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AB0382 Factors Associated with the Incidence of Infusion Reactions to Infliximab: Results from “Remitrac Infusion”, A Prospective Real-World Community Registry
  1. D. Choquette1,
  2. W.J. Bensen2,
  3. R. Faraawi3,
  4. F. Nantel4
  1. 1Institut de Rhumatologie de Montreal, Montreal, QC
  2. 2McMaster University, Hamilton, ON
  3. 3McMaster University, Kitchener, ON
  4. 4Janssen Inc., Toronto, ON, Canada


Background Infliximab (IFX) is a therapeutic monoclonal antibody targeting TNFa indicated in the treatment of a number of chronic inflammatory diseases. IFX is administered by intravenous infusion and may be associated with infusion reactions (IRs). RemiTRAC Infusion was a prospective observational registry conducted in 12 Canadian sites from 2005-2012.

Objectives The primary objective of this registry was to describe the types and frequency of IRs to IFX and access factors potentially associated with their incidence.

Methods An IR was defined as any AE occurring during the infusion or within 1 hour post-infusion. The primary endpoint was to access factors potentially associated with the incidence of infusion reactions using multilevel logistic regression analysis. Another major secondary endpoint was to assess the effect of pre-infusion medications and concomitant medications on infusion reactions by propensity score adjusted analysis using a Multilevel logistic regression model with the following variables as predictors: Patient age, weight and gender; prior enrolment use of IFX, any prior biologic use; indication; season and year of infusion; patient eligibility; dose; time since the last infusion and number of previous IRs.

Results 1632 patients were enrolled and 24,852 infusions were recorded. The majority (63%) of patients in this cohort are treated with IFX for rheumatologic conditions such as RA (40%), AS (18%) and PsA (6%). 201/1632 (12.3%) patients reported at least one IR. Of 24,852 infusions, 322 resulted in an IR (1.3%) and most IRs were mild to moderate in severity (95%). The most common IR was pruritus, occurring in 19.9% of infusion reactions. Flushing (9.9%) and dyspnoea (6.2%) are the only other infusion AEs occurring in ≥5% of IRs. Four serious IRs (fever, itching/flushing, chest pain, chest pain/flushing) and no serious anaphylactic reactions occurred.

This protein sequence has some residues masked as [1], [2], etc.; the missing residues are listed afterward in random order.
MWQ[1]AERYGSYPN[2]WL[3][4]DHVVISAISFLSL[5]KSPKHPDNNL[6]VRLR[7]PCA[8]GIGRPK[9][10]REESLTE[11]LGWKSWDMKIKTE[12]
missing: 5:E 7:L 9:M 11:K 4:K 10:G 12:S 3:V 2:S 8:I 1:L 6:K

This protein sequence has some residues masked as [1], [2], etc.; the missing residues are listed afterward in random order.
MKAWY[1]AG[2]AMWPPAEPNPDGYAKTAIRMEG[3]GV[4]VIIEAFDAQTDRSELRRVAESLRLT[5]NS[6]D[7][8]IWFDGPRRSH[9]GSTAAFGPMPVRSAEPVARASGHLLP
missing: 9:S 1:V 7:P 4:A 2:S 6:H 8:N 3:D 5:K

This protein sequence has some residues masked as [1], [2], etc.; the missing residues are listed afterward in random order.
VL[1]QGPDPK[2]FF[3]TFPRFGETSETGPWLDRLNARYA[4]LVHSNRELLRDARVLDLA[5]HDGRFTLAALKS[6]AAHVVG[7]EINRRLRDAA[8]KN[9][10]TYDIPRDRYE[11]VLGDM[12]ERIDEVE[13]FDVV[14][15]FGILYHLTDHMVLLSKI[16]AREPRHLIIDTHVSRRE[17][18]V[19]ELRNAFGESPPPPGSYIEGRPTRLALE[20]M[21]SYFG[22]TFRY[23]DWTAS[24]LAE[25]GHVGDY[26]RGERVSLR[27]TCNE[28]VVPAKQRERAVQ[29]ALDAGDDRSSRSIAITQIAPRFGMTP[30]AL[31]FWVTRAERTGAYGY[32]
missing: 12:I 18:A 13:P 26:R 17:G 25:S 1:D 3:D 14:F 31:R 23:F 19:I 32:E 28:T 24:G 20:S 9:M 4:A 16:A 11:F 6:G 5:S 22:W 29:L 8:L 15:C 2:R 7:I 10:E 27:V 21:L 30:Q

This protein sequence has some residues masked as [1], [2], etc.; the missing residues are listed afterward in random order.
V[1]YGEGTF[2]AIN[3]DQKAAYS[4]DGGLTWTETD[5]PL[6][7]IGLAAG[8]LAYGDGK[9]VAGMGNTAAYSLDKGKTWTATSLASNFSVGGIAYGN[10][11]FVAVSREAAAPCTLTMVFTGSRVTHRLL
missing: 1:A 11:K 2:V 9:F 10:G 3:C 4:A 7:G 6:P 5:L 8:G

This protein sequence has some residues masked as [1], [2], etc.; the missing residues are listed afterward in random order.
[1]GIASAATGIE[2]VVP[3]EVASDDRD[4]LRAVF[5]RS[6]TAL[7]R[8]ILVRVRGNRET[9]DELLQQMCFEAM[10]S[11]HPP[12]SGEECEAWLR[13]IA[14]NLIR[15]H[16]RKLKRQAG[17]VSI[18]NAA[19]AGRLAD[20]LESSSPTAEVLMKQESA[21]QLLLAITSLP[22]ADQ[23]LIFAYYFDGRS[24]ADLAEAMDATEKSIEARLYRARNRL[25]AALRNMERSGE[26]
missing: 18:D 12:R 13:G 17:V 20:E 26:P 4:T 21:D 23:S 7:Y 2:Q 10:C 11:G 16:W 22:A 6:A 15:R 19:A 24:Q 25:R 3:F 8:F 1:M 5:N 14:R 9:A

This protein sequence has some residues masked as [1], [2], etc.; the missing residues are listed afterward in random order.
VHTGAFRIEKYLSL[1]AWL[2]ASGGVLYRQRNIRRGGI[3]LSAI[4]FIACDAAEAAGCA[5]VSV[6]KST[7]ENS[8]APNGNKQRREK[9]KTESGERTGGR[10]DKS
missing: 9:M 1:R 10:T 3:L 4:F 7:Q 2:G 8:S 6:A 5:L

Multivariate analysis showed that the use of antihistamines as pre-treatment (2.49% vs 1.32%; p<0.0001), number of previous IRs (O.R. 2.04; p<0.001), female gender (2.21% vs 1.49%; p<0.0011), and corticosteroids before enrolment (p=0.0003) were significantly associated with an increase incidence of IRs. There was a negative association with the year of administration (O.R. 0.68; p<0.0001) which could reflect the improved experience of sites over time.

Propensity score adjusted analysis showed that the use of any concomitant immunosuppressant or corticosteroids did not influence the incidence of IRs. Anti-histamines (O.R. 1.58; p=0.0007) and steroids (O.R. 1.50; p=0.0057) were associated with an increased incidence of IRs and only the use of acetaminophen monotherapy was associated with a significant reduction in the incidence of IRs (O.R. 0.61; p=0.0426).

Conclusions This registry shows that in community-based infusion clinics, IR to IFX are uncommon and largely mild to moderate in nature. Anti-histamines, intravenous steroids and acetaminophen have been widely used as preventative medication but data shown in this registry demonstrate a lack of benefit. Indeed the use anti-histamines was associated with an elevated incidence of IRs.

Disclosure of Interest D. Choquette Grant/research support: Janssen, W. Bensen Consultant for: Janssen, R. Faraawi: None declared, F. Nantel Employee of: Janssen

DOI 10.1136/annrheumdis-2014-eular.3672

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